In SL 80% of the population has broadband coverage (Voice coverage is 100%), considering all telco operators. The remaining 20% live scattered in very rural areas and their internet requirements are questionable to say the least. When it comes to the area, around 60% has broadband coverage.

Will those of us, who are already covered, get any additional benefit from the project? Speed, rates, congestion solutions may be? The answer is “no, not really”.

If that is the case, there is a question of why. Why Loon for Sri Lanka?

It does help place the country with some good names, Google, latest technology etc. Helps build the brand value of the country as a whole and also of the telco providers who join hands with the project. Sri Lanka is already featured in many news articles, forums with the initial plans made public. It will help build network, make friends and hopefully pave the way for some more good things to come our way in technological fronts.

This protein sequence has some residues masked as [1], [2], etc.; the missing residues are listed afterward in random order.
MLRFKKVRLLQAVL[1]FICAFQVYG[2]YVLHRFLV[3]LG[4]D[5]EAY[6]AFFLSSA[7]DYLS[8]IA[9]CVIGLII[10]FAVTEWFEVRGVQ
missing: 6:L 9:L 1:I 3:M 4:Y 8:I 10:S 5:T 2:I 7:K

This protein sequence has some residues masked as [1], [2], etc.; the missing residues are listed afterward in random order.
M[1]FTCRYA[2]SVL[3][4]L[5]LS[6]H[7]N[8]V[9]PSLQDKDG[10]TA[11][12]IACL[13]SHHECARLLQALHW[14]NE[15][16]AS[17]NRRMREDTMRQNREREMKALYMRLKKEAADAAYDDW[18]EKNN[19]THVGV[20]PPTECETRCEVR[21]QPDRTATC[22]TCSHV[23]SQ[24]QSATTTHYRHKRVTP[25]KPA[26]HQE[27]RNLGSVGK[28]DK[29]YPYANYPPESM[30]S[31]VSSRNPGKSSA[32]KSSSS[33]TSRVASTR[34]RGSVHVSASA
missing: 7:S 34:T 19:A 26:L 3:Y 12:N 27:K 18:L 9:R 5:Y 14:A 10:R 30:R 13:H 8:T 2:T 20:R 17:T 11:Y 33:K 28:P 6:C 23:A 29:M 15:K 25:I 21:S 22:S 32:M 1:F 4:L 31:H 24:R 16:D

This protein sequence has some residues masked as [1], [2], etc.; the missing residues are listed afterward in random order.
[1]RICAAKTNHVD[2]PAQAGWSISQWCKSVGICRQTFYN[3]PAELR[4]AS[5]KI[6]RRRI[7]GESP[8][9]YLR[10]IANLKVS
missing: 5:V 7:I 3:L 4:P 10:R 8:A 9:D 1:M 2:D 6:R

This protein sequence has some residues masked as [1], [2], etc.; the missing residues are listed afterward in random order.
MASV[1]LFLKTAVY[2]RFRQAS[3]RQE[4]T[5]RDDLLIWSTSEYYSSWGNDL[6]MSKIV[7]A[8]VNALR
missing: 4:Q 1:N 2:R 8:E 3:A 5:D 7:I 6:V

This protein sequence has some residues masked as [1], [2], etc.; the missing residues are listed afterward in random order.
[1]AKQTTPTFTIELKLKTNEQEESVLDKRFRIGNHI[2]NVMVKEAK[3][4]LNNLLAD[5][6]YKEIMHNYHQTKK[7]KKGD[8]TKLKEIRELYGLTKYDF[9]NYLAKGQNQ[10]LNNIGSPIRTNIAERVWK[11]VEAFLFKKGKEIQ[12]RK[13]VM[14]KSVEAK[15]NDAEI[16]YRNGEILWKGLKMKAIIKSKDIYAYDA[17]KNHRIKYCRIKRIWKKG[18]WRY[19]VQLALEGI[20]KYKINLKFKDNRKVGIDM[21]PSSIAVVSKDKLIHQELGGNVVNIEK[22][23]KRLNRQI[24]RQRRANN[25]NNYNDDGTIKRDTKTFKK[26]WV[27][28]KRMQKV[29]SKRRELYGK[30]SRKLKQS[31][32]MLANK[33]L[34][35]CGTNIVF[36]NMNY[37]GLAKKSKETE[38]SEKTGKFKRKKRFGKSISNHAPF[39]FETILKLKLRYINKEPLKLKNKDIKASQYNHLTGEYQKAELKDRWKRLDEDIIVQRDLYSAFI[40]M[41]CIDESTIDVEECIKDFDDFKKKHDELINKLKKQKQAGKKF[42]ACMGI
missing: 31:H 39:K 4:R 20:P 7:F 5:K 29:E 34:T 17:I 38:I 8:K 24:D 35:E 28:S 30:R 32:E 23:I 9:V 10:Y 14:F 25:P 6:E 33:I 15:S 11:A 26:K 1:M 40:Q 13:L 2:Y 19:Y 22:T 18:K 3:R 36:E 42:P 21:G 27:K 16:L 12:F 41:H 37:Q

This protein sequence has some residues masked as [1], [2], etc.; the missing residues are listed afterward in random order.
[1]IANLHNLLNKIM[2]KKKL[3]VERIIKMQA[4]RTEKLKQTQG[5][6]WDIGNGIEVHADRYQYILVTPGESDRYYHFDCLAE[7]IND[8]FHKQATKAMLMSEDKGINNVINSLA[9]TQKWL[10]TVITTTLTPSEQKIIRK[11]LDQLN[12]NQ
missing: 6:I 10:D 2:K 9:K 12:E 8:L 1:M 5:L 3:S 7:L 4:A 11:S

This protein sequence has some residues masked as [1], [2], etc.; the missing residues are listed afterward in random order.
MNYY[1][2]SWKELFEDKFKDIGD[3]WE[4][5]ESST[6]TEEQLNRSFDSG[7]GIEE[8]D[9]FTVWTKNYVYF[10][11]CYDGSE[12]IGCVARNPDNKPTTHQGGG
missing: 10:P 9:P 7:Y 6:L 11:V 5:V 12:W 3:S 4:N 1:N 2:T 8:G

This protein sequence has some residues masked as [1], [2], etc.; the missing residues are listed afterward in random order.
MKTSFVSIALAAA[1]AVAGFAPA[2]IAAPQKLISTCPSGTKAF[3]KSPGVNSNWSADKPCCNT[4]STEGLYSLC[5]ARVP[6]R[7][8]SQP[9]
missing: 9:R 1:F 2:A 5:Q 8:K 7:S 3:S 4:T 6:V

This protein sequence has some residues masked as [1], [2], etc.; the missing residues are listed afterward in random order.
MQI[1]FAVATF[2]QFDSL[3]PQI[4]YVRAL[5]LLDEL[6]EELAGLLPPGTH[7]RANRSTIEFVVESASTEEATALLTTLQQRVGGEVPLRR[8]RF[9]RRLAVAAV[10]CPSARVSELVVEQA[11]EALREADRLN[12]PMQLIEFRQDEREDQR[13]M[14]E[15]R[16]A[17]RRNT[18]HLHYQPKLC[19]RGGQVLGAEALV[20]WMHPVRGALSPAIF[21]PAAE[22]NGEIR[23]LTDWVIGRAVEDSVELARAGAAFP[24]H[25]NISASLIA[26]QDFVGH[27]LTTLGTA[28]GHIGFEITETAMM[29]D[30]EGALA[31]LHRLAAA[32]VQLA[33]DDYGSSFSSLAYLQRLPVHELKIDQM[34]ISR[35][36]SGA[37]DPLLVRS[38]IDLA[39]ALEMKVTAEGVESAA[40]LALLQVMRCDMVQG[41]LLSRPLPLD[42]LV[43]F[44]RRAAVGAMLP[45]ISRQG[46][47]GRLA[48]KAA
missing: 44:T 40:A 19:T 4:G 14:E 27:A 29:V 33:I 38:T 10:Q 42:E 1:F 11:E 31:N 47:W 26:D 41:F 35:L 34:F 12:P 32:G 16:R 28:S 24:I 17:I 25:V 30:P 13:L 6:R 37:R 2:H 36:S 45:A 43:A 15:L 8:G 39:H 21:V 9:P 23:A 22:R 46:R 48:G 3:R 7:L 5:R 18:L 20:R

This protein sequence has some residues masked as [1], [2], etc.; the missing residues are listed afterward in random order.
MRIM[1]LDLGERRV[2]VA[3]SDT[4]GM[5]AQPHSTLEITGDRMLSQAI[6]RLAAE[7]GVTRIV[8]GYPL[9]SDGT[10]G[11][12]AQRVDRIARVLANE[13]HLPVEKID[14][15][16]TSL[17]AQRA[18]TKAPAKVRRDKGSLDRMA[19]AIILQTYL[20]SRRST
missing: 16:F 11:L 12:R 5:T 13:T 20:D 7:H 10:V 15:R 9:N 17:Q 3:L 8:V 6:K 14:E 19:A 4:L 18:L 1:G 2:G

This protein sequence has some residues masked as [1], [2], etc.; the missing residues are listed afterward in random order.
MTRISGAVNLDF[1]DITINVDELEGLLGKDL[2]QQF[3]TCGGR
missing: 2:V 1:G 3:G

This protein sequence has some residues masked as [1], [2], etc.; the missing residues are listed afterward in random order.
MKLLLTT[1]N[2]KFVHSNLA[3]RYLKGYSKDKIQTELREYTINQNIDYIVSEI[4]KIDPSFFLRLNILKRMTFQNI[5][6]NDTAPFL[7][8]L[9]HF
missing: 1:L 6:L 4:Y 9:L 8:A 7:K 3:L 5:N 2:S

9 comments:

  1. Good one ! Yes we are having cheapest Internet connection but it is really difficult to satisfy with speed and reliability of the connection so hope Google loon will give some good hope for everyone.

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    1. Thanks Thimira. See the common reply below.

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  2. Good article on Google Loon Kalhari. But, one question :) Can Google Loon address the solution that the poor back-bone we are connected? Google Loon will connect more users to the mesh, but is n't it slowing down the speed more?

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  3. This comment has been removed by a blog administrator.